Success stories

Our customers come in all shapes and sizes.

We work with organisations from all walks of life, with different ambitions and requirements. Explore how we’ve helped them reimagine everyday, and align technology with their culture and business goals.

What is zero trust security and how can it be implemented?

To stay safe in 2021, the entire approach to network security must be reconsidered. If you want to find out more about zero trust security and how it can be implemented, read this >
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What are Microsoft 365 Managed Services?

Find out what Microsoft 365 Managed Services deliver and the benefits of outsourcing this IT operation in this article.
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What to look for in a new IT service provider

Are you looking for a new IT service provider? If so, read this blog post which shared 5 important things to look for when shortlisting potential partners >
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Tackle IT security risks with these 5 strategies!

How can you keep your organisation safe from IT security risks? Explore these 5 strategies to protect your organisation, people and data.
View case study >

What is IT outsourcing?

Find out more about IT outsourcing in this blog post where we explore what it is, the benefits and use cases, and how to get started. Click on the link >
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Six reasons why cyber crime is increasing, and what you can do about it

Why is cyber crime increasing and what threats do you need to protect your organisation from? Find out here >
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IT outsourcing FAQ

If you have a question our IT outsourcing FAQ will help. From "what can I outsource?" to "how can I measure performance?", get the answers here.
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Windows Autopatch

Please sir, I’ve forgotten my login!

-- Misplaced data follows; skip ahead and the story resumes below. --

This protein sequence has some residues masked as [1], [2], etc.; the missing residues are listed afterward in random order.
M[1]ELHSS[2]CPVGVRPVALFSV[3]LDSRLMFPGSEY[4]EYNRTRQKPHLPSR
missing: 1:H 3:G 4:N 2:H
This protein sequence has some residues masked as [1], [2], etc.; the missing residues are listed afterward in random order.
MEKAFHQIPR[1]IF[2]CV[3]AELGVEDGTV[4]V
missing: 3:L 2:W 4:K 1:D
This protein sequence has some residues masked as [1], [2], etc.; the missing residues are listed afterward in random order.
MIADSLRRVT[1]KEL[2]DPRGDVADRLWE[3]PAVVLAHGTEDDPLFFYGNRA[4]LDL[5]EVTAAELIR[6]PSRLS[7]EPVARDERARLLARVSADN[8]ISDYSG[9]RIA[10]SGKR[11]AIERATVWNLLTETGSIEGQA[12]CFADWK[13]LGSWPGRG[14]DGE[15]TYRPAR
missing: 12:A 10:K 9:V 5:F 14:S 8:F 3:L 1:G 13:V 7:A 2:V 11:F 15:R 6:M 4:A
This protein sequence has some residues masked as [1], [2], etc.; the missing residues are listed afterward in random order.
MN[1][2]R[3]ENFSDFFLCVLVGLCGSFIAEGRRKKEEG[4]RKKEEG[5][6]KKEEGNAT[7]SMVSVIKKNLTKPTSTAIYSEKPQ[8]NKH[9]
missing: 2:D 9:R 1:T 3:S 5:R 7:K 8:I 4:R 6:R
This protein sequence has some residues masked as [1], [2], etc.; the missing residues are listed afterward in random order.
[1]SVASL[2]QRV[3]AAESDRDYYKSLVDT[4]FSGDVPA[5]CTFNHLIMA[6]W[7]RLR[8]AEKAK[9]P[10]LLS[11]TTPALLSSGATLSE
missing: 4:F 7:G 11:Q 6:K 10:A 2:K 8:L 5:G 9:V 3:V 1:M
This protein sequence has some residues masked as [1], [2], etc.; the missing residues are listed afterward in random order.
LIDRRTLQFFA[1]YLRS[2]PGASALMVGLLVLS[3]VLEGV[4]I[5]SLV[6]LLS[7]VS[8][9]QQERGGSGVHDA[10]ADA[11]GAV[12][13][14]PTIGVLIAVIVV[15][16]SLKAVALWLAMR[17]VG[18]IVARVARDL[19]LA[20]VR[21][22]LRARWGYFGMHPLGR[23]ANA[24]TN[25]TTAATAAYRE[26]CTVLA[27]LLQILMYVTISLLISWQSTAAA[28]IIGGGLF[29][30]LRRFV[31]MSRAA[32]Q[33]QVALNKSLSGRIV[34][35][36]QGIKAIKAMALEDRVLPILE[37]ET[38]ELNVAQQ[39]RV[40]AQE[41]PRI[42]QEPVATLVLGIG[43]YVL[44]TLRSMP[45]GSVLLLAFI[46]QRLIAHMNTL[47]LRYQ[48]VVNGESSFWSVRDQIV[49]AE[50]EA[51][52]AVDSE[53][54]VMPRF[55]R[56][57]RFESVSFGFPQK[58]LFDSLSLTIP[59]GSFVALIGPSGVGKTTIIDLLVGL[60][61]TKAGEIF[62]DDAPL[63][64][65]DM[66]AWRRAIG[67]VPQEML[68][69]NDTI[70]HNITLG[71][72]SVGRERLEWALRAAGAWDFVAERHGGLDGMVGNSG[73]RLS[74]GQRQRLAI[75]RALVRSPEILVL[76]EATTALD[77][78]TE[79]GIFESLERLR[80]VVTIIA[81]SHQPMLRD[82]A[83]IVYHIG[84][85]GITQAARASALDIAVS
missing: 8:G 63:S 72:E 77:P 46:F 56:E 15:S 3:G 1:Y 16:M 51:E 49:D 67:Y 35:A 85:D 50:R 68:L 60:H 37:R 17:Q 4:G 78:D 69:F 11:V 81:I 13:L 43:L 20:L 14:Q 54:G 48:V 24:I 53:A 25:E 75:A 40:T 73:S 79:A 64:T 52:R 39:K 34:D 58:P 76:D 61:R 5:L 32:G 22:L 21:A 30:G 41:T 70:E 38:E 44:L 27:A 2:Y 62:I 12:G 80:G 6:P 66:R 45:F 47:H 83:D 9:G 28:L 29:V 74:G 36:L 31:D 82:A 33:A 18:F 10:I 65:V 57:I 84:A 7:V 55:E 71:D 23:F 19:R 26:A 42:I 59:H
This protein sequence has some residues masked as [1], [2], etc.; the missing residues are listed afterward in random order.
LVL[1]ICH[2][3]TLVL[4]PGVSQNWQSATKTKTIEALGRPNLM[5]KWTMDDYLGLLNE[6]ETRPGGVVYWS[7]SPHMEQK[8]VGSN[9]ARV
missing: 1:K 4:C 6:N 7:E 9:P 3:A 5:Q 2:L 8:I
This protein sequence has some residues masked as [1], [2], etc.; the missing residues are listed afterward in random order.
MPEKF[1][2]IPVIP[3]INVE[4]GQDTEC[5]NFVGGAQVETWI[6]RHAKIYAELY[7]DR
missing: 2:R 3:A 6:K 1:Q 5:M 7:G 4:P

In this post Head of Education Services at Cloud Business explores common ICT challenges school IT managers face, and how to address them.
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What is zero trust security and how can it be implemented?

In 2020, the global average cost of a data breach was $3.86 million (USD). On average it took businesses 207 days to identify the data breach, and 73 days to contain it. Regardless of the size or industry, all businesses are at risk of a data breach as they store valuable information, especially customer data. 

For this reason, businesses and security professionals alike are constantly searching for the best method of securing a network from all threats. 

Traditionally, most businesses use a castle-and-moat approach to security. This is where the focus of security is on the network perimeter and most of the security investment is in firewalls, proxy servers and preventing intrusion from outsiders. In theory this approach seems logical, however it has some key limitations. 

The castle-and-moat approach allows those within the network access to all data. This means that even if the moat is effective at keeping intruders out, it doesn’t stop users with compromised identities or insider threats. It’s also outdated as it was built for traditional networks and does not consider how networks have changed as businesses move to the cloud. 

Is your organisation at risk? Book a free cyber security health check with our expert team to find out >

Cyber security and hybrid work

With the workplace fundamentally changing, as hybrid work becomes the new norm, the traditional castle-and-moat approach is no longer viable. When all employees worked in an office space if a machine tried to access a network from outside the office it would raise a red flag. Now with employees working from home it is important to be able to accurately authorise and authenticate users, regardless of where they are physically located.

In order to overcome these limitations businesses must change the way they view network security; this is where the zero trust security model comes in.

What is the zero trust security model?

The zero trust security model assumes that there are malicious actors both inside and outside a network. Therefore, no users or machines are automatically trusted, and all requests must be authenticated and authorised. This verification is based on all data points, including user identity, device health, service or workload, classification and anomalies. Another key principle of the zero trust security model is least-privilege access. This states that users should only have access to the data they need to do their job, and nothing more.